The Number Of People That Die In Yellowstone's Hot Springs Every Year Might Surprise You

Recently, an employee at Yellowstone National Park discovered a portion of a human foot inside of a shoe in one of the deepest geysers called Abyss Pool. After investigating, officials believe the foot ended up in the geyser during a fatal "incident" at the pool on July 31, 2002, according to the National Park Service (NPS). No foul play is suspected.

Yellowstone is known for its spewing geysers, hot springs, and even a supervolcano. These attractions bring in millions of tourists from around the world. According to Statista, 4.86 million people visited the park in 2021, up slightly from the yearly average of 4 million. With that many people walking among some 10,000 geysers and hot springs (via the National Park Foundation), some accidents are going to occur. According to the United States Geological Survey, people risk injury at Yellowstone from an assortment of causes, ranging from encounters with wildlife to falling into the hot springs.

Yellowstone's hot springs are boiling hot

The temperature of the hot springs at Yellowstone varies, depending on weather, air pressure, gas, and salts in the water (via the U.S. Geological Survey). That said, most of them are boiling, and a fall into one could be fatal. So, just how many people have died while visiting Yellowstone over the years? According to the NPS, 121 people have died from drowning, and 21 have died from burns sustained after falling into one of the park's hot springs, which makes 142. The agency also reports that 26 people have reportedly committed suicide, but it did not clarify how these deaths occurred.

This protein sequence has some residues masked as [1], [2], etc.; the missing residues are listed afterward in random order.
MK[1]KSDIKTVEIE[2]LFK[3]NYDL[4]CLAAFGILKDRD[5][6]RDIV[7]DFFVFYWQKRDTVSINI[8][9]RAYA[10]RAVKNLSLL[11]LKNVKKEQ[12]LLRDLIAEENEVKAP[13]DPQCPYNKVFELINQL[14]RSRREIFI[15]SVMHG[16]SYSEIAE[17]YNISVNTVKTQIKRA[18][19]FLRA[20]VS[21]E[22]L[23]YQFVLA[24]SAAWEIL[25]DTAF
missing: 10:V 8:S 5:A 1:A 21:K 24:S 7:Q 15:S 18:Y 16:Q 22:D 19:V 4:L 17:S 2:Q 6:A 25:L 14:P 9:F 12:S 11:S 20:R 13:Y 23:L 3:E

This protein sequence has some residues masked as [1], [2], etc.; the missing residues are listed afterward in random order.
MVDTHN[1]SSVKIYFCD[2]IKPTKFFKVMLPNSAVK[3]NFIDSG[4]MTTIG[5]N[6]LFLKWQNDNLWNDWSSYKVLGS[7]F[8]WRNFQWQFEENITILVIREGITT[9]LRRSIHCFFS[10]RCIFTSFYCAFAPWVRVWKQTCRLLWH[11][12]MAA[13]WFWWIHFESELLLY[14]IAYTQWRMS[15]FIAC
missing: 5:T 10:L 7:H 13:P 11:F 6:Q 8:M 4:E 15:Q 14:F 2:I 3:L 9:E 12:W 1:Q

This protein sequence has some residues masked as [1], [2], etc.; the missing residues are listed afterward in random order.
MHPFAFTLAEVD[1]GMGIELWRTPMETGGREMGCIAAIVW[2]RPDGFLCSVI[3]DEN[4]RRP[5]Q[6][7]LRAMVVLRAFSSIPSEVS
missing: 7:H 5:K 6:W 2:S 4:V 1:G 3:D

Certainly, Yellowstone is a wonder to behold, but it is a dangerous place. The NPS urges people to protect themselves when spending time in the park. Visitors should especially beware of the hot springs. When wandering off the hot springs' boardwalks and trails, people are more at risk of falling through the thin, crusty sections that surround them. Moreover, the hot springs can produce toxic gases that may cause some people to become sick.

If you or anyone you know is having suicidal thoughts, please call the National Suicide Prevention Lifeline by dialing 988 or by calling 1-800-273-TALK (8255)​.

Animals are also a threat

Hot springs aren't the only way people have died in Yellowstone. Eight individuals have been killed by bears, seven were victims of falling trees, six people died in an avalanche, and five were struck by lightning. Combined with the other deaths mentioned, that makes a total of 194 deaths since the park was established in 1872, per the National Park Service.

Dozens of animals call Yellowstone National Park home. In fact, more wild animals live at the park than anywhere else in the U.S. (via Yellowstone National Park). Grizzly bears and black bears, bison, and elk are just a few of the wild animals you can see at Yellowstone — and they are the most dangerous.

Bison are erratic, and more people have died from bison attacks than any other animal in the area. It's recommended to stay at least 25 yards from bison and elk, which are known to become aggressive in the spring as they watch over their young. Bears are also unpredictable, and they live everywhere in Yellowstone. According to the NPS, if you see a bear, you should stay at least 100 yards from it.